Let’s take a look at the first way: a bridge hunting site. For this example, we’ll use a bridge that I’ll be going to visit in Michigan in a few weeks (weather permitting, of course). Here is a page from that shows some information on a bridge that was built in 1930 and is now abandoned:

Notice that there are no pictures, and no map. Perfect. That means that this is a hidden gem waiting to be found. The page describes the bridge and the location, so bringing up Google Maps gives us an idea of where it is. Notice the following picture. I’ve bookmarked the road that leads to the bridge. My Google Maps is full of thousands of bookmarks like this. Here is a zoomed-out view of the map:

Notice how James Road goes south, just below my bookmark. You can see where James Road used to go over Stoney Creek and attach to South Stoney Creek Road. The map shows Boes Drain too. Can you see the bridge? Well… from this far away, it’s hard. Let’s zoom in:

Look at the above picture. Look to the right of the words Boes Drain. There’s the bridge. You can recognize the concrete man-made structure as it stands out from the trees around it. It also looks like it has a fair bit of greenery on top of it. I can’t wait to take close-up pictures 🙂

Now let’s take another way to find a bridge: Google Maps. Notice the picture below. This is a map of I-69 near Anderson, Indiana:

Notice the diagonal line with the bookmark on it. This is where I found a bridge. The diagonal line is an abandoned railway system and they are easy to spot on Google Maps. Railways used to be the primary way to go from city to city, so it’s easy to use a tool like Google Maps to find these – they stick out because they’re usually straight lines surrounded by a thin layer of trees. Zooming into the map, you can see the topography a little better:

Notice on the left where it says “Sly Fork”. That’s the small stream that the water goes over. To the right, you see I-69. Then you see S 450 E, where I parked my car to enter the railway system. The railway must have still been in operation when I-69 was built, as they built a bridge over the railway. So, after parking my car, I went under I-69 and proceeded towards the bridge. Here’s a closeup from Google Maps:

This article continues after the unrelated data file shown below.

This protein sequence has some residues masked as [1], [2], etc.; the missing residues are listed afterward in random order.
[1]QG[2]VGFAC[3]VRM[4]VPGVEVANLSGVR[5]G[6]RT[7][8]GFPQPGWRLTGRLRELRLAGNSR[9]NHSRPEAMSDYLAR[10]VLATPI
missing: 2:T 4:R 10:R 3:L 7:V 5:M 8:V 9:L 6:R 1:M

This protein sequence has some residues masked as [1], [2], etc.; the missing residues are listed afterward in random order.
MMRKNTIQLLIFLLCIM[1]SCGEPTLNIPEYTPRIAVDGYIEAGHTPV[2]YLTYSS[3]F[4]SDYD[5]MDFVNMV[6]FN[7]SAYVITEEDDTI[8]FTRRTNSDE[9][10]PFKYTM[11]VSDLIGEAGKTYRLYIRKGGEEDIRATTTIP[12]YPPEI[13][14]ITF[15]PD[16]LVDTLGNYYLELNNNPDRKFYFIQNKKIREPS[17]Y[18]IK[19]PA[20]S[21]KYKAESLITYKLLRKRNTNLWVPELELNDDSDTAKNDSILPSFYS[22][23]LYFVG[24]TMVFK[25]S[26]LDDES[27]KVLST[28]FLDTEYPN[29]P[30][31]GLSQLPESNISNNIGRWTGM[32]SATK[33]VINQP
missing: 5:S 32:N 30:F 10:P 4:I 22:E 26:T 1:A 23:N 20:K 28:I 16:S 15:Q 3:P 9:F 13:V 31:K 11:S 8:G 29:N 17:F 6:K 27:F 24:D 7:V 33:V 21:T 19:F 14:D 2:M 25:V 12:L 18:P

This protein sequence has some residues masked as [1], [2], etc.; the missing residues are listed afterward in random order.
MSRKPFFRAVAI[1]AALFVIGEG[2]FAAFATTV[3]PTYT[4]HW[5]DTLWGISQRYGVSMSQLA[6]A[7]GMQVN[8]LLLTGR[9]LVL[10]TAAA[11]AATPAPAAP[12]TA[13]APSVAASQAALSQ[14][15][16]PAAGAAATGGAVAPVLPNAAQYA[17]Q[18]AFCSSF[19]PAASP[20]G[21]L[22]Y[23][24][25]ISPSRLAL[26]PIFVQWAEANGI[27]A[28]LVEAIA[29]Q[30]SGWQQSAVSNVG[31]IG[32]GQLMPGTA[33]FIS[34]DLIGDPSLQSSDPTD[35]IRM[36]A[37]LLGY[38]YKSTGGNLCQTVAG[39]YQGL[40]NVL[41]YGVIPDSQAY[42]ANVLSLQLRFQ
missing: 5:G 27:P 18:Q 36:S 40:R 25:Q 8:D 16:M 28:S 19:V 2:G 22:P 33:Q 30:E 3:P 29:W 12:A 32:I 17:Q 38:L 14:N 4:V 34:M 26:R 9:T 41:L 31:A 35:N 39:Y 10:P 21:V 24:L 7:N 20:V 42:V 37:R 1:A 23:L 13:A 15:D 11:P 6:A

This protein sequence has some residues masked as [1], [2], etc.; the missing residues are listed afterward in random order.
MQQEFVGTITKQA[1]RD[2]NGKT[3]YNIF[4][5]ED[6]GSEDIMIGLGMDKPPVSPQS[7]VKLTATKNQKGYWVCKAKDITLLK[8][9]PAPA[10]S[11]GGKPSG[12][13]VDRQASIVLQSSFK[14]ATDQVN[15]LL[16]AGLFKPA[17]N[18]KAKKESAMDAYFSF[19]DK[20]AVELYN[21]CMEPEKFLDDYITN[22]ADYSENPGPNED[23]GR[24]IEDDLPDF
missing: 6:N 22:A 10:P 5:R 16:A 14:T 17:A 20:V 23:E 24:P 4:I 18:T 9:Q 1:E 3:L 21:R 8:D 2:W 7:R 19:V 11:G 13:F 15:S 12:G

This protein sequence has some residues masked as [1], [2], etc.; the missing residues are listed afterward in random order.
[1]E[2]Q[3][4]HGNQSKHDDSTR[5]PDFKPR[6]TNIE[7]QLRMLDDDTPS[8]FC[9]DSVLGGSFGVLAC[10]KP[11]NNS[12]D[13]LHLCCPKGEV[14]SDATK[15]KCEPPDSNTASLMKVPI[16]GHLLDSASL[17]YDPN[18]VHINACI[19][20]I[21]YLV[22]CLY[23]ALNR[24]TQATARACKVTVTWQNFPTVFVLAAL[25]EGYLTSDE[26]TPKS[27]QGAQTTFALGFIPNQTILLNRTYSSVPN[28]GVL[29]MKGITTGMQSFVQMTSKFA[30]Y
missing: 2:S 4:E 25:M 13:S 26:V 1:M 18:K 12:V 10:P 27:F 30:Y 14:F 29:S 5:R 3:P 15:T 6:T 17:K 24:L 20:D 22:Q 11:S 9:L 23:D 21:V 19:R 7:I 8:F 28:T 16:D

This particular bridge was the hardest one I have ever tried to get to. This is because it was a ways away from the entry point (I-69), and the rail system was completely covered in thick, heavy brush… with a ton of downed trees in the way. So, it took almost an hour to get to the bridge. But it was worth it. Here is a picture of what I saw once I got there:

Is that awesome or what?

What’s Next?

I’m still figuring out WordPress, and I’ve got a lot of other things to do this year ahead of many more bridge hunts. However, I will promise to set up a WordPress gallery and start to post some of my bridge pictures I’ve collected over the years. Depending on how much time I have this summer/fall, I may go do some more bridge hunts. Let me know if you’d like to join me!

So… what strange hobbies do you have?

About Lloyd Work

Writer. Actor. Comedian. Nerd.
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2 Responses to My Strange Hobby

  1. Love your content Lloyd. I’m a community manager for HeatingUp and think you’d be great for it. Our mission is to help up and coming talent get discovered on the merit of their content. If it’s something that interests you, feel free to take a look at for more info. Let me know if you have any questions!


  2. Thanks for letting us into the not-very-well-known world of bridge hunting. Sounds like a ton of fun.

    Liked by 1 person